• Zonulin. This is a compound that is released by the intestinal wall lining to expand so-called ‘tight junctions’ which allow larger molecules required by the body to pass through into the bloodstream. A higher-than-expected level would cause a ‘leaky gut’. This test is not highly specific as Zonulin can also be increased in an inflamed gut from other causes - smoking, alcohol abuse, certain infections & diseases, gluten sensitivity and by some medications – but if high increased intestinal permeability is likely.

    • Histamine. Mast Cells release histamine in response to food to which one is allergic, and histamine is also found in many foods, some contain very high levels, which can then trigger allergic response.

    • Diamine Oxidase. This is an enzyme that breaks down histamine. It is often found to be deficient in those who overreact to foods.

    • Lipopolysaccharide (LPS) binding-protein. The test identifies defence molecules called immunoglobulins that react to LPS protein which is found in the coat of particular bacteria that are associated with the presence of the leaky gut.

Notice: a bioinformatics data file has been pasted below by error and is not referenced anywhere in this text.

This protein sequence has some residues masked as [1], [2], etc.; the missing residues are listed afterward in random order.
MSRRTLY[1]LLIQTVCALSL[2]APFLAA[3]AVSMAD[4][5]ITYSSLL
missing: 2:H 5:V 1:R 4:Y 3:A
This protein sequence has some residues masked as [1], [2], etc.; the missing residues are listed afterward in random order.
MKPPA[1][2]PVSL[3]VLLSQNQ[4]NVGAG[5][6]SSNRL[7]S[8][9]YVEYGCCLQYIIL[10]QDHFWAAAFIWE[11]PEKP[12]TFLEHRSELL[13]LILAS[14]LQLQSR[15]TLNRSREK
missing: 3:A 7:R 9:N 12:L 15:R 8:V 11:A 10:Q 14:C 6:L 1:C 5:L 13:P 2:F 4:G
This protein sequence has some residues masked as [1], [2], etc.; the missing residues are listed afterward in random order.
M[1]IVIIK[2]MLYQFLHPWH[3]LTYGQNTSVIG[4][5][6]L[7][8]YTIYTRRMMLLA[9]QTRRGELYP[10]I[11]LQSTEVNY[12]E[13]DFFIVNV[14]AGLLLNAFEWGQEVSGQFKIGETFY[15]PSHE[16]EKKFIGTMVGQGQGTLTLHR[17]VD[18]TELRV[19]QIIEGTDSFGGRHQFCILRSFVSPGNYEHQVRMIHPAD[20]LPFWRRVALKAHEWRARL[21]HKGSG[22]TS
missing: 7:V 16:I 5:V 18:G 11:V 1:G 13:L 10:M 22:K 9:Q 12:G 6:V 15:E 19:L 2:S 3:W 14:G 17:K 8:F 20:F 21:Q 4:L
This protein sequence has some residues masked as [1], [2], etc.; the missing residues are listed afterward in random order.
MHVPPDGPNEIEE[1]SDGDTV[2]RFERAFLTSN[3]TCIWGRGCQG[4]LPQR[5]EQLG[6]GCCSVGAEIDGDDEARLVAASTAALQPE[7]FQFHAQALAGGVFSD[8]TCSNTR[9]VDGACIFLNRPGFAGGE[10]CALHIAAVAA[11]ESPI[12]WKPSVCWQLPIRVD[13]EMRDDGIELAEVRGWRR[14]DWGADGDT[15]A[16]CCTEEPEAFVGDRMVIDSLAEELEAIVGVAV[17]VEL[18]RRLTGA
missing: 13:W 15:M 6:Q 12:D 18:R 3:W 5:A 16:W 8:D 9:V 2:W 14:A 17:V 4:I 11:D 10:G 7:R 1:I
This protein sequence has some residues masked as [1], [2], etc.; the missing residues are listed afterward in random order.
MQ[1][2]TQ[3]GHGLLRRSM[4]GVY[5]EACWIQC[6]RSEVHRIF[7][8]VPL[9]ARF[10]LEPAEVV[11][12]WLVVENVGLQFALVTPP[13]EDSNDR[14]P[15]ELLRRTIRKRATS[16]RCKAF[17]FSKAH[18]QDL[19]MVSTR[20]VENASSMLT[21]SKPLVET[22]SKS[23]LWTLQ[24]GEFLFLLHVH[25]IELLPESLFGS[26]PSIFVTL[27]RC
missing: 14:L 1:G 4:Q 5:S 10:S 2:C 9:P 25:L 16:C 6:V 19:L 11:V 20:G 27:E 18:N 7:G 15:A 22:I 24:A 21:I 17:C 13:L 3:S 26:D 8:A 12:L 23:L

• An example report can be seen here:

  3. An alternative measurement can be made through a stool (faecal) test measuring Zonulin. This test is generally only recommended by Dr Sharma if a comprehensive digestive stool analysis is also being undertaken as Zonulin many rise for reasons other than increased intestinal permeability.

Test costs

The cost of tests is inclusive of postal/courier charges, admin and the phlebotomy for the blood test if done by one of the nursing services used by Dr Sharma.

The charges also include Dr Sharma’s individualised result summary.
  1. PEG urinalysis testing (less informative than the other tests as it does not give an indication of other issues) Cost £210.
  2. The Advanced Intestinal Barrier Assessment is the most extensive of tests providing information not only on permeability but also on food intolerance/allergy and potential infection often linked with leaky gut. Cost £457
  3. The faecal test (less specific but sensitive) is £100 when bolted on to the Comprehensive Digestive Stool analysis (£435).